What are your first thoughts in the morning upon awakening?
Recently while leading a “Retrain the Brain” workshop at Kripalu I asked participants to write down in their journals the first thoughts they had upon awakening—either while still in bed or in the bathroom.
After about five minutes we reconvened and I asked them to share their discoveries. Silence prevailed until one brave soul offered up, “I usually start my day telling myself how much I hate all that’s in front of me.”
Another quietly added, “I head right to the mirror, take one look and it reminds me just how old, tired and fat I am.” And yet another, “I wake up just wishing I could do whatever the hell I want—without anyone telling me what to do!” And another, “I can’t stand the bags under my eyes and those hideous puppet lines.” And so it went…
Do you sometimes speak to yourself in ways that are negative or perhaps even self-injurious?
Self-talk dictates how you relate to and feel about yourself and how others relate to you. If, for example you feel like you’ve got nothing valuable to say, you will likely convey that
message to others and perhaps invite disinterest: a self-fulfilling prophecy.
There are some effective ways to alter your relationship with this inner critic:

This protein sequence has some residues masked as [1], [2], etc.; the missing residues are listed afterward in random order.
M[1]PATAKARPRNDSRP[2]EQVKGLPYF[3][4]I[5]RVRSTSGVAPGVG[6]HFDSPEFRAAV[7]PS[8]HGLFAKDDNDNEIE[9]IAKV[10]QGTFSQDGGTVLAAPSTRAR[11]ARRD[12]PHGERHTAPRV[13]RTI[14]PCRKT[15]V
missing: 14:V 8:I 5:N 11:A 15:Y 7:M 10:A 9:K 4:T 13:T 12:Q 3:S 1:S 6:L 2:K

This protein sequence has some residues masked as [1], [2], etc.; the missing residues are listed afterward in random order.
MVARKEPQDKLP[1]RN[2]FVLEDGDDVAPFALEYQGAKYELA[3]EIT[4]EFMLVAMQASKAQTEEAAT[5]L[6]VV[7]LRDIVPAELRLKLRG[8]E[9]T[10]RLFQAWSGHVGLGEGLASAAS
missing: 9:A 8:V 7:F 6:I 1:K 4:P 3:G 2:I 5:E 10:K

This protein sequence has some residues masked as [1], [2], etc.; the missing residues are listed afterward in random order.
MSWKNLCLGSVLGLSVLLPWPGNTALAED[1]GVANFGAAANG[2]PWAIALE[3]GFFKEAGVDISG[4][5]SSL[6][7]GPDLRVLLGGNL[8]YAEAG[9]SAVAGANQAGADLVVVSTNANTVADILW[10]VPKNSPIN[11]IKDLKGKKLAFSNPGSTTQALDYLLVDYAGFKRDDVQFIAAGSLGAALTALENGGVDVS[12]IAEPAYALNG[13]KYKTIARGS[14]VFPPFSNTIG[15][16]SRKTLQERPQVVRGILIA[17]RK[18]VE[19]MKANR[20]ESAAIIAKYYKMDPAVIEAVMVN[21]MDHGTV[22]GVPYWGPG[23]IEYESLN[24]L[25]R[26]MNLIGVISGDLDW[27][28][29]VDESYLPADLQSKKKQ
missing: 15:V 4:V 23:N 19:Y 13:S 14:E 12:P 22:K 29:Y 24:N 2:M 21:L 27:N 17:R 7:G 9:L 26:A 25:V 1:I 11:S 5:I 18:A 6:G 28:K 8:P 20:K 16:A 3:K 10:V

- Practice positive self-talk—for your physical and emotional well-being. Start by following one simple rule: Don’t say anything to yourself that you wouldn’t say to a friend, a child, or a loved one. Be gentle and supportive with yourself. If a negative thought enters your mind, quickly evaluate it rationally and then reframe it from a positive and loving perspective.
- Name your evil inner critic—an idea suggested by researcher and story teller extraordinaire, Brené Brown. She suggests naming that mean, unsupportive voice—ideally with something that brings you a smile. For example, “The Nag”, “The naysayer”, “Debbie Downer”, “My inner mother.” This helps break through the emotional hold that keeps you small. With practice, you can learn to short circuit the negativity.
- Surround yourself with positive people––Make sure your friends and loved ones support you in healthy ways. Protect yourself from those who fall short in the loving kindness department. Negative people increase your stress levels and may feed into the questioning of your own self worth. Don’t hand over your personal power to anyone—that’s yours to own the whole ride through. Remember…you are the CEO of your life!
How might you turn your inner critic into your new best friend?
As always I’d love to hear your thoughts and comments.